They might be Eddie Haskell and Lumpy Rutherford 10 years after, rigged out respectively with pearl-inlaid accordion and Japanese Strat. They might be, as The Bob suggested in a January '85 write-up, pop artists with a somber side, too easily typecast as loony tunesmiths. Or they might be those selfsame "mad boys" featured in a March '85 blurb that dared the reader to "go for a ride in the musical glove compartment of their glass-bottomed car" and, having choked down that mouthful of hyperbole, "expect to be driven insane." And then again, as their press packet puts it, "All that They Might Be Giants was, they is." Uh-huh.
One thing is certain: They Might Be Giants are so far off the beaten path that they're still trying to fold the road map: which is part of their allure. The two Johns (Linnell, on accordion, and Flansburgh, on electric guitar) who make up this musical duo are a far cry from the GQ crooners of today's airwaves. Flansburgh's chemistry-major specs and terrified toothbrush of a crewcut counterpoint Linnell's frowsy curls and rail-thin angularity. Together, the boys cut a striking figure.
Onstage at Danceteria, the Pyramid, BBC, Darinka, CBGB, or any of the other dozen-odd nightspots they've appeared at in the New York area, They Might Be Giants aim to derange. The twosome yuk-yuk it up with monster mitts made of papier-mache, fence with loaves of French bread, lead sing-alongs with oversized cue cards, and trade repartee with wisecrackers in the peanut gallery. Watching Linnell pump an accordion any Armenian wedding band would envy and Flansburgh gyrate and wobble like some Gumby left too long in the sun, one can only conclude that this band is . . . original.
"The thing that creates movements is critics," points out John Linnell. "Everything that's worthwhile tends to be so idiosyncratic, it's almost useless to talk in terms of movements." "Changing channels is out biggest tradition," mugs Flansburgh.
"Lots of things are real private parties," Flansburgh adds, distinguishing They Might Be Giants and a faddish bandwagon or culture club. He elaborates: "Look at our song 'Youth Culture Killed My Dog.' It isn't about whether we feel we're on the inside track or the outside track. It's about the horrible feeling you get from other people telling you you're on the outside track. That's the whole point of scene: all these things are meant to make people feel bad. That's the problem."
The two Johns first met years ago at Lincoln Sudbury High School in Massachusetts (affectionately referred to by its adolescent inmates as "Drink 'n' Drugsbury"). Both worked for the school newspaper and shared an interest in music, although Flansburgh's technical abilities were limited to fiddling with reel-to-reel tape and learning guitar "one string at a time." Linnell, contrarily, was handling saxophone and keyboard chores for the Bags, a party band destined for anonymity (although their theme song, "Boogie With the Bags Tonight," lives on in Giants sets as "Giant Halloween Tonight").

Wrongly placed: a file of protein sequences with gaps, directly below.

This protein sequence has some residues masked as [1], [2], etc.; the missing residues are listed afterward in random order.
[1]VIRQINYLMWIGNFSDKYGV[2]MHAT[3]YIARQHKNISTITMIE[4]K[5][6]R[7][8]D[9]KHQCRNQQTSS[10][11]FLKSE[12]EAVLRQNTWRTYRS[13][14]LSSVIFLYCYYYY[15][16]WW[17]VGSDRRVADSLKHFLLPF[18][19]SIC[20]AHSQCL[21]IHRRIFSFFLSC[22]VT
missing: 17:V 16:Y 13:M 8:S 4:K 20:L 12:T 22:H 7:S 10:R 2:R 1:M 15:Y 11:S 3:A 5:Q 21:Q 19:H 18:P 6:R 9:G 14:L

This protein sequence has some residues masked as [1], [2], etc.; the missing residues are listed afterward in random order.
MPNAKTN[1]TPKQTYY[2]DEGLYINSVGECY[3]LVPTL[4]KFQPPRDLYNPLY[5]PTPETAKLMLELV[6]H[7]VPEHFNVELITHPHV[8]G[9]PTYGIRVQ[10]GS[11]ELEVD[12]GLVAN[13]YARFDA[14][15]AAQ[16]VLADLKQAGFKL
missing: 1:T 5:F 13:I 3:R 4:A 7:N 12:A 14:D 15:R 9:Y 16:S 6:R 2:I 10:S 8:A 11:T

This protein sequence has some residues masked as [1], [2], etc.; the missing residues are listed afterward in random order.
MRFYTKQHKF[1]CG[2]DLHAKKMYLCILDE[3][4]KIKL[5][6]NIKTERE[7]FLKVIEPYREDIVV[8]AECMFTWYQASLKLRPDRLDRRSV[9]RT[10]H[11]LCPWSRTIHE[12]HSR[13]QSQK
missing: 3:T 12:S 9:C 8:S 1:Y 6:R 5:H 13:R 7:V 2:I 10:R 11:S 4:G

In time, a seminal version of They Might Be Giants was born, with Flansburgh playing "Yoko Ono to John's John," as he recalls, stone-faced. After a brief hiatus while the Johns were in college They Might Be Giants reconvened in New York City, plunging into the murky waters of the club circuit circa '83.
What about the name? "It's a nice-sounding set of words," explains Flansburgh, denying any tie-in with the film of the same name. "Some people think it's like 'Here Come the Big Egos,'" he muses. "But I think they think it's funny, 'cause we're obviously nobody and hopelessly lost."
JF: We specialize in really old, old ideas being brought out of the closet and dragged around for a little while . . .
JL: . . . and thrown back again.
As for the songs themselves, They Might Be Giants's hopelessly hummable numbers are masterpieces of pop pilfering, a musical mishmash of cowpunk, electro-boogie, blue-eyed funk, and oom-pah-pah (with the Jetsons's theme stomping around somewhere in the mire). And it's that hopelessly garbled translation of other styles that hallmarks Giants music, suggests Linnell, pointing out that when the twosome cops a Carmen Miranda riff, for example, "It's not salsa that comes out, it's a cartoon of salsa. That's the part that we enjoy." Flansburgh is quick to add, however, that "It's not like we want to make fun of any kind of traditional music," but rather that reality pixillated, trash-compacted, and left for brain-dead is what They Might Be Giants are all about.
JL: I think our deepest concerns have to do with music we listened to when we were nine. That's very conscious. In my case, one of the records I often think about is this Walt Kelly record of Pogo songs. We actually cover one of those songs, one of our few covers. It's called "Lines Upon a Tranquil Brow." There's something really wonderful about the way the melodies on that record are put together. They're all extremely short, the melody's up front, the words are hilarious. Those songs are the closest thing to the kind of songs we strive for.
This is mostly Flansburgh's pet idea, that the words should never be dispensable.
A random sampling of They Might Be Giants's verse: "All the people are so happy now, their heads are caving in / I'm glad they are a snowman with protective rubber skin / But every little thing's a domino that falls on different dots / And crashes into everything that tries to make it stop" ("Nothing's Gonna Change My Clothes"); "You'll miss me with effigies / Burning up your house like Xmas trees / As tears roll down below your knees / You'll miss me with effigies" (You'll Miss Me").
Sketchy visions of things to come: the ever-elusive record deal, an extended stay in a rubber room modeling the latest in straitjackets, or, oddly enough, a puppet show.
JL: We just think puppets are kinda cool. We like puppets. Some of our best friends are puppets. We're puppets.